Is IGAD aiming to bring about a peace accord that saves the lives of suffering ordinary people of South Sudan or a shaky peace deal that serves only the politicians’ interests?
The HLRF’s Phase II that recently ended in Addis Ababa, Ethiopia, without a signed deal was supposed to be the last round of South Sudan’s Peace talks. Ahead of time, the public leaked it that in case the delegates fail to reach a comprehensive deal by themselves until 21th of May 2018, then IGAD would be coming up with a neutral and moderate proposal to narrow the gaps between the parties.
This was what in the mind of every South Sudanese citizen. However, unexpectedly, when the IGAD’s “Bridging Proposal” was out, circulated everybody was dumfounded. It is of surprised and bewilderment because the proposal squarely appeared as if South Sudanese’s politicians drafted it themselves, in their own interests.
The IGAD “Bridging Proposal” proposed an additional new position of Third Vice President, forty-two (42) ministers, fifteen (15) Deputy Ministers, four hundred and forty (440) members of Parliaments. A transitional poor government with five hundred and-one (501) cabinet and parliament members excluding the Advisors, Council of States’ members, bureaucrats at the various ministries, heads of commissions and Directors…name them.
Just assume the parties have accepted and signed IGAD’s Bridging Proposal”, how big would such a government be? Again, the IGAD proposed a six (6) member Transition Facilitation Council (TFC), monetary rewards for all those would be displaced persons from positions both in National and in the State governments.
“Where, as a consequence of the allocation of positions under this agreement a post-holder is displaced from a post, the Transitional Government shall make every effort to find an alternative position for that person, including in the reconstituted boards and commissions as appropriate”.
The proposal said “the affected person may include: (a) A member of the Executive, (b) A Governor or other office holder in a State; and a member of TNL” (Transition National Legislature). “In the event that a person cannot be accommodated in a suitable alternative position, the Transitional Government shall endeavor to make an appropriate ex gratia payment or form of compensation to that person”.
Generally, looking at the nature of proposed governance and security sectors, the IGAD did not only exposed itself as a coalition that aimed at to creating jobs or interests for politicians but also a regional bloc that might be unknowingly putting the lives of suffering ordinary South Sudanese citizens into further risk.
Furthermore, the IGAD also proposed that a revitalized Transitional Government would work to give the benefits, incentive and standing of former leaders. “Within 30 days of the signing of this Agreement, Legislation shall be introduced in the TNLA to make adequate provision for the benefits, emoluments and standing of former leaders.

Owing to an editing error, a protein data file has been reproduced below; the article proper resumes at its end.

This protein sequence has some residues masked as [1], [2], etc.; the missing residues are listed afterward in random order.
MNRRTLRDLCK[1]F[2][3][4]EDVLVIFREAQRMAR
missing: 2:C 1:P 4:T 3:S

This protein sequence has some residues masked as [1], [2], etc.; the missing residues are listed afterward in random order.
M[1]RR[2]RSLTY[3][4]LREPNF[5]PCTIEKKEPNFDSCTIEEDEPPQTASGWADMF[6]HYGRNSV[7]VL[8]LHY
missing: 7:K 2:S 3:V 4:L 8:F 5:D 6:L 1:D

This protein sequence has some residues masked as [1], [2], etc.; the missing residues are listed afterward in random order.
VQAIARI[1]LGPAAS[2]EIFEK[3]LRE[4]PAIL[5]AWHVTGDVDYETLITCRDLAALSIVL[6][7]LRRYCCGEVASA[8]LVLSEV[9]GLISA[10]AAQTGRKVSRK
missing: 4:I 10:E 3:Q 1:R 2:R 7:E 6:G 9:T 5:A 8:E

Legislation shall provide for benefits of a former leader, including an office staff, protection and allocation of sufficient resource commensurate to their standing as leaders”. This increasingly casts much doubt in IGAD’s precedence in South Sudan’s peace revitalization process in my own view. Yes, it is not dreadful idea to pay leaders benefits especially in stable countries where leaders serve the nation’s interests.
However, in reality, what good thing have those leaders done so far and/or in the people of South Sudan’s interest, than these immense damages they have been causing in South Sudan since 2013? They are not leaders of national stature. Therefore, the benefits IGAD’s “Bridging Proposal” proposed are all unnecessary.
Instead, the proposed resources should only be use to rebuild the nation and lives of the ordinary citizens who are suffering or to provide them better security, development and peace dividends in the country, South Sudan.
Ironically, citizens questioned the legitimacy of these leaders. Who are the democratically elected and legitimate Leaders in the Republic of South Sudan? In other words, who is a democratically elected President, Parliamentarian or Governor in the Republic of South Sudan today? I think there is none, because there were neither Executive nor parliamentarian elections ever conducted in the Republic of South Sudan since 2011!
Hence, there is no legitimate leader today in the Republic of South Sudan who could have claim that he/she is a democratically elected leader. Since 9 July 2011-21 May 2018, South Sudan has been operating under two sequence transitional rules of unelected governments. The first transition, interim and constitutional government (leaders) term in offices (after independent) ended on 21 May 2015.
May 2015. The second transition government also ended on 17 May 2018.
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